Fiction: The Pier Falls by Mark Haddon
Jonathan Cape, €15.99
Published 11/07/2016 | 02:30
Just because every Tom, Dick and Harry is releasing a short story collection to tap into the current readership's attention deficit, it doesn't mean they all excel. Enter Mark Haddon (below), the English writer who had a global hit in 2003 with his bemusing and sweetly crushing adult-fiction debut The Curious Incident of the Dog in the Night-time. The words "duck" and "water" spring to mind.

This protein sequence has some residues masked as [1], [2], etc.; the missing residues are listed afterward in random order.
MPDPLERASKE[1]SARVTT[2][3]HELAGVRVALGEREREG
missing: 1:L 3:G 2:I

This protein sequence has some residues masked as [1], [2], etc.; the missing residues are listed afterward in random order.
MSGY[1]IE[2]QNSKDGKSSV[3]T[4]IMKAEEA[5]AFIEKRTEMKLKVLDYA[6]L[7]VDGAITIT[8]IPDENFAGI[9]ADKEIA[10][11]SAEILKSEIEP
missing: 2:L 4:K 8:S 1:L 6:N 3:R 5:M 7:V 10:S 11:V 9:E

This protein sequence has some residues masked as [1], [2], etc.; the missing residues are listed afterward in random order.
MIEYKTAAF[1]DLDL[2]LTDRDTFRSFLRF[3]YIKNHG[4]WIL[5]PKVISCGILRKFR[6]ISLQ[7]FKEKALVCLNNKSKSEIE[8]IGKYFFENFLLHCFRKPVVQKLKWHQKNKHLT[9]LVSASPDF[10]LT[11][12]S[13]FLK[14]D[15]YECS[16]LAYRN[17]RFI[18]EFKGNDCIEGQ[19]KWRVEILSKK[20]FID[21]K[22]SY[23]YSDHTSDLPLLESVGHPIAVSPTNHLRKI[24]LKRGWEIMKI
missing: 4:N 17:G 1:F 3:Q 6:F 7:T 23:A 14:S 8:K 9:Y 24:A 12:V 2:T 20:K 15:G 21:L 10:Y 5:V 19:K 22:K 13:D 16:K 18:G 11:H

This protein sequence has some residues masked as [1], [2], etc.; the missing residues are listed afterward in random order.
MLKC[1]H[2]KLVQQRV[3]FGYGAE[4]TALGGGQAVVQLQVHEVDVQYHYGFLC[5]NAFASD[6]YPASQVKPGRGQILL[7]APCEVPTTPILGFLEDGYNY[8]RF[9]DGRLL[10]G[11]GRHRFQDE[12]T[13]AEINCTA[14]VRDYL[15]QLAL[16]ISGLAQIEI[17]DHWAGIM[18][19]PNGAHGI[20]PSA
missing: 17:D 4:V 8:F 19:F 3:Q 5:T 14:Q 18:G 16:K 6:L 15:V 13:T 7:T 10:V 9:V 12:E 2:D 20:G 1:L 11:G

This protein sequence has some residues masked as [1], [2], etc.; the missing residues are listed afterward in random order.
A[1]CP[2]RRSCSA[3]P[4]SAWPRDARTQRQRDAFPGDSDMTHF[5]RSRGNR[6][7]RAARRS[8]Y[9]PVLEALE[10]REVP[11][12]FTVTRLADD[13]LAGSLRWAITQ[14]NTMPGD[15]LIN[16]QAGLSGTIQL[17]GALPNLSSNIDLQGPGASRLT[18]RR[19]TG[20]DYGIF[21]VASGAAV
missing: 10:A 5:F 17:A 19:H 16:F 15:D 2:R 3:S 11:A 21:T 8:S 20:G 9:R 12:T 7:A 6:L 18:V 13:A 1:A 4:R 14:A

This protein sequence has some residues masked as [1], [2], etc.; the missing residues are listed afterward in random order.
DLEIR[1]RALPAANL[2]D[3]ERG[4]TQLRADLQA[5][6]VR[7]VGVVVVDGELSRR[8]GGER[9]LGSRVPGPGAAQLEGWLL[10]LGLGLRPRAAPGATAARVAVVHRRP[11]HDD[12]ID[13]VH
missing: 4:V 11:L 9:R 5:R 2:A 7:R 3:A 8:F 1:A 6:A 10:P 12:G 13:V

This first foray into the medium by the 53-year-old is a nine-strong assembly of compassionate, engrossing, often hard-edged tales of isolation and hunger (for love, safety, food itself). A housebound obese man and a local tearaway forge a touching friendship without a hint of mawkishness. On a tiny island, ancient Greek mythology and the stark cruelty of nature combine as a woman is abandoned and left to fend for herself. Scenes are constantly scorched into your mind with Haddon's dexterous linguistic branding iron. This collection brims with incident both curious and exciting, and yet displays a cool, almost detached observance of unfolding drama that is impossible to look away from. Take the title story, which is like a log of a disastrous act of god befalling a seaside resort. The Woodpecker and the Wolf, meanwhile, sees a woman on Mars ponder the existential while facing a crisis. This mini sci-fi epic, a Ridley Scott film waiting to happen, is worth the purchase price alone.
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